One of the really fun things about these mystery series are the creative book titles that their authors come up with.  Can you tell which of the following titles is NOT an actual title of a book?

Liver Let Die                                                                                                                                           Murder for the Halibut                                                                                                           Eggsecutive Orders                                                                                                                           Rest in Pizza                                                                                                                                        The Missing Dough                                                                                                                               Going, Going, Ganache                                                                                                                           Gluten for Punishment

(All of the above are actual book titles)


–Carol W.




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Summer Top Ten for Reading Groups

Twice a year the American Booksellers Association produces the Indie Next List for Reading Groups. The list is the most requested of any printed list that the ABA produces. Here’s a sampling:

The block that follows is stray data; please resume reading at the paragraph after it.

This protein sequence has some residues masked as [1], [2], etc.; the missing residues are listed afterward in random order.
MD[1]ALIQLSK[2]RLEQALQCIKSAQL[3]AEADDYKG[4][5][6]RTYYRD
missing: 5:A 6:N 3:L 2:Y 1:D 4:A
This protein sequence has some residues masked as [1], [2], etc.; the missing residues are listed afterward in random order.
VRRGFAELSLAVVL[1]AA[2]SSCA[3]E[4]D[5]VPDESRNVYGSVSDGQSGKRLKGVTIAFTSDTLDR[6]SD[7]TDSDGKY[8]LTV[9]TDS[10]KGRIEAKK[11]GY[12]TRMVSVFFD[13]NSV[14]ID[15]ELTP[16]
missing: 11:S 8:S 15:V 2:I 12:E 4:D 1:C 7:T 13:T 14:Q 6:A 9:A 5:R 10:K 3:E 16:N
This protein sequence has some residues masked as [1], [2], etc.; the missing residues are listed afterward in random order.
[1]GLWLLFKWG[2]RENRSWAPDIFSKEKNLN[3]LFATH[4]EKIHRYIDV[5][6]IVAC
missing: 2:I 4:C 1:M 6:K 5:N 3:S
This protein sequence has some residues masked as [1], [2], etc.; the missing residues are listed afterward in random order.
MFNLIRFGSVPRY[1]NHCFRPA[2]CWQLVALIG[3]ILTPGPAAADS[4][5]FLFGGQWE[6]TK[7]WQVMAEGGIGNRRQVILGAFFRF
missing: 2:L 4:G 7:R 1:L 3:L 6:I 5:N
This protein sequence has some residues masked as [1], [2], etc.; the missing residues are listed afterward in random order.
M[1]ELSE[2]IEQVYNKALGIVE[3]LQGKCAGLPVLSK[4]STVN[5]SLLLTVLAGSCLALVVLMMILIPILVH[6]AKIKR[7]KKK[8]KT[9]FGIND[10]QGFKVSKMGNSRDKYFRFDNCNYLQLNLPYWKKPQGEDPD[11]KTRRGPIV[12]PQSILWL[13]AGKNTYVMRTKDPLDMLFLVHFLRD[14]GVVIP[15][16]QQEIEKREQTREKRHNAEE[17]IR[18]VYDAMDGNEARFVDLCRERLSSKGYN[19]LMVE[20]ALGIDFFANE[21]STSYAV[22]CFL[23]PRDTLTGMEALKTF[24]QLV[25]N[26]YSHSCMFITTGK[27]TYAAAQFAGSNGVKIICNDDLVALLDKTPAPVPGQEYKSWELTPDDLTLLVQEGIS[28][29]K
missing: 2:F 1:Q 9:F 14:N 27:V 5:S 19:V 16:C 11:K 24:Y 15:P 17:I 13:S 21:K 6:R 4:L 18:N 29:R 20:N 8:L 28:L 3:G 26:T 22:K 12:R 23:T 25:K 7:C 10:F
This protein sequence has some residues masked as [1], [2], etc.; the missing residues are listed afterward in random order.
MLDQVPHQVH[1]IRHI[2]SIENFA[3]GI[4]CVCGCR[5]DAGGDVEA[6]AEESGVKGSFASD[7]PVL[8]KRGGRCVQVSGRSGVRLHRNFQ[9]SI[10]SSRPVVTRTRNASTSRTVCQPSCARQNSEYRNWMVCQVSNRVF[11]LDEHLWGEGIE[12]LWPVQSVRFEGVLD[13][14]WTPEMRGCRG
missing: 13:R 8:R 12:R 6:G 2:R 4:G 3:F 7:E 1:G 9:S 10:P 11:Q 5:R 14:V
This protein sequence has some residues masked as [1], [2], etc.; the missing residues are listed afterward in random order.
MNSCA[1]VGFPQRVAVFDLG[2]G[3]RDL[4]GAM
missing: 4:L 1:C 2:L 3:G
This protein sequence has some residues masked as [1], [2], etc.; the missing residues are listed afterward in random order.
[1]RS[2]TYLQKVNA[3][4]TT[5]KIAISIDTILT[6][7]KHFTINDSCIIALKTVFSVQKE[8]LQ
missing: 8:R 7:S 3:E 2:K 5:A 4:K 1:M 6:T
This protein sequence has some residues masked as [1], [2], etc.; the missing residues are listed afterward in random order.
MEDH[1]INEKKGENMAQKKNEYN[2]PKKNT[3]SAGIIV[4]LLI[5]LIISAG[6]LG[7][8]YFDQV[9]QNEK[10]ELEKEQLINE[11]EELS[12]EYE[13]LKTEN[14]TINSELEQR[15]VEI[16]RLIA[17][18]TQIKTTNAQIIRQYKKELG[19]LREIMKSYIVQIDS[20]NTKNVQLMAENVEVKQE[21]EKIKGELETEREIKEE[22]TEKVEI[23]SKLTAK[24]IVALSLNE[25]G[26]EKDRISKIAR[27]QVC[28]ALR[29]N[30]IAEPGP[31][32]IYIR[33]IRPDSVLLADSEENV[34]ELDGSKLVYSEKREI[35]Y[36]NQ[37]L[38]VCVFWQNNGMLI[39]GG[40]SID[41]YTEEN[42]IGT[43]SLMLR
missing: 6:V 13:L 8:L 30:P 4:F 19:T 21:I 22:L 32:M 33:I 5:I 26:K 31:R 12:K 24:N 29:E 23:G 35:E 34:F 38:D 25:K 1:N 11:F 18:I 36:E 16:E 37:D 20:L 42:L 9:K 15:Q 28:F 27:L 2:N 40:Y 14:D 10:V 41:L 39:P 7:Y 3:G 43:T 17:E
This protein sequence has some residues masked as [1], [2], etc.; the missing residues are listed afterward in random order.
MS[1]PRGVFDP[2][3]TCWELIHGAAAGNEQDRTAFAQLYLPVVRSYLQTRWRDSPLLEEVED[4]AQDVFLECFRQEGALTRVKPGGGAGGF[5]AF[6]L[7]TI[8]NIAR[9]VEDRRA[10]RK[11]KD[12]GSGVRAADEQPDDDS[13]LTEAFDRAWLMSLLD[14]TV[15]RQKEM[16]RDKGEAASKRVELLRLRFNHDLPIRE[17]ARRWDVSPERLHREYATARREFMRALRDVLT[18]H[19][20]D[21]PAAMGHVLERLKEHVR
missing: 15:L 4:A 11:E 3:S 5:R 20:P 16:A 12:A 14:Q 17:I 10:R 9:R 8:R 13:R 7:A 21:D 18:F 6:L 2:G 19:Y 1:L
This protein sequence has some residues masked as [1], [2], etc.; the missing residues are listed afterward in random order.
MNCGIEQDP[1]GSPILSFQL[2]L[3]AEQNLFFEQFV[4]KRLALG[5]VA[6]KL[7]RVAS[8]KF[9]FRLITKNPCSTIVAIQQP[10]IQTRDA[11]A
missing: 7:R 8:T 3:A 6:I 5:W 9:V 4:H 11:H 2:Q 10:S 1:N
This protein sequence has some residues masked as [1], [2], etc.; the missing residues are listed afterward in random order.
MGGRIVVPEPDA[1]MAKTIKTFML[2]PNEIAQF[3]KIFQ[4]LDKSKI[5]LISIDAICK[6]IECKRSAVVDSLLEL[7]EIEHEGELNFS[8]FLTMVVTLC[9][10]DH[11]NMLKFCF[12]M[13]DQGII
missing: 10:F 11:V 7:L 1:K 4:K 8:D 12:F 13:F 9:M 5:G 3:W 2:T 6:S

2bookcover.phpOrdinary Grace by William Kent Krueger

A brilliant coming of age story and New York Times Bestseller, Ordinary Grace received the 2014 Edgar Award for Best Novel, and topped School Library Journal’s list as best book of 2013.





bookcover.phpThe Boys in the Boat: Nine Americans and Their Quest for Gold at the 1936 Berlin Olympics by Daniel James Brown

A true story of American courage and determination, Brown’s book tells the story of the University of Washington’s 1936 eight-oar crew and their journey to an Olympic gold medal. These young sons of loggers, shipyard workers, and farmers defeated elite European rivals, and Hitler, in their rousing quest to win the gold.


3bookcover.phpThe Rosie Project by Graeme Simsion

So tickled to see this book on the list! The Rosie Project is the book I have been telling everybody to read. Simsion’s debut novel concerns a 39-year-old genetics professor with Asperger’s, who doesn’t know he has it. Don is trying to solve his “Wife Problem.”


To see all the booksellers’ top 10 favorites, click here.








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Mystery Monday: More Than a Mystery